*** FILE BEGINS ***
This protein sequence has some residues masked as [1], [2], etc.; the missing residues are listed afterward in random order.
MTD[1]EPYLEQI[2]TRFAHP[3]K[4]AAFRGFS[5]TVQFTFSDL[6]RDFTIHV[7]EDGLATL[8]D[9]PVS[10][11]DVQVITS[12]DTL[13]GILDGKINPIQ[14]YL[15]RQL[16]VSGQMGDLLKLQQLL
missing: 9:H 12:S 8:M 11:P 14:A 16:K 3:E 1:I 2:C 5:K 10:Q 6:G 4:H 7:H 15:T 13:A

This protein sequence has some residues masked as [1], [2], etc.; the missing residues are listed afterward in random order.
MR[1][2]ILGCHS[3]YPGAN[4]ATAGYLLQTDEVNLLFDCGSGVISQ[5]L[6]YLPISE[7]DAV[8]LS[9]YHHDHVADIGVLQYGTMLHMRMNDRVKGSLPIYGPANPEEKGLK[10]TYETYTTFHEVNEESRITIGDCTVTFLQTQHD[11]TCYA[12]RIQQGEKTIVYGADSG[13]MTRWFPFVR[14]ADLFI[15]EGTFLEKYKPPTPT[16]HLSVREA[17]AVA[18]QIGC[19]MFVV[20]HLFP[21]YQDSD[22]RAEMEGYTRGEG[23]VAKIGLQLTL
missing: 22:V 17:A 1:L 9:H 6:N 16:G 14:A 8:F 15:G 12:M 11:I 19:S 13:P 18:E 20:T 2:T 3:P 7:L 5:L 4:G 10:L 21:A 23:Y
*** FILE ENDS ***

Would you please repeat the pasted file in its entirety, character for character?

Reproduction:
This protein sequence has some residues masked as [1], [2], etc.; the missing residues are listed afterward in random order.
MTD[1]EPYLEQI[2]TRFAHP[3]K[4]AAFRGFS[5]TVQFTFSDL[6]RDFTIHV[7]EDGLATL[8]D[9]PVS[10][11]DVQVITS[12]DTL[13]GILDGKINPIQ[14]YL[15]RQL[16]VSGQMGDLLKLQQLL
missing: 9:H 12:S 8:M 11:P 14:A 16:K 3:E 1:I 2:C 5:K 10:Q 6:G 4:H 7:H 15:T 13:A

This protein sequence has some residues masked as [1], [2], etc.; the missing residues are listed afterward in random order.
MR[1][2]ILGCHS[3]YPGAN[4]ATAGYLLQTDEVNLLFDCGSGVISQ[5]L[6]YLPISE[7]DAV[8]LS[9]YHHDHVADIGVLQYGTMLHMRMNDRVKGSLPIYGPANPEEKGLK[10]TYETYTTFHEVNEESRITIGDCTVTFLQTQHD[11]TCYA[12]RIQQGEKTIVYGADSG[13]MTRWFPFVR[14]ADLFI[15]EGTFLEKYKPPTPT[16]HLSVREA[17]AVA[18]QIGC[19]MFVV[20]HLFP[21]YQDSD[22]RAEMEGYTRGEG[23]VAKIGLQLTL
missing: 22:V 17:A 1:L 9:H 6:N 16:G 14:A 8:F 15:G 12:M 11:I 19:S 13:P 18:E 20:T 2:T 3:P 7:L 5:L 4:G 10:L 21:A 23:Y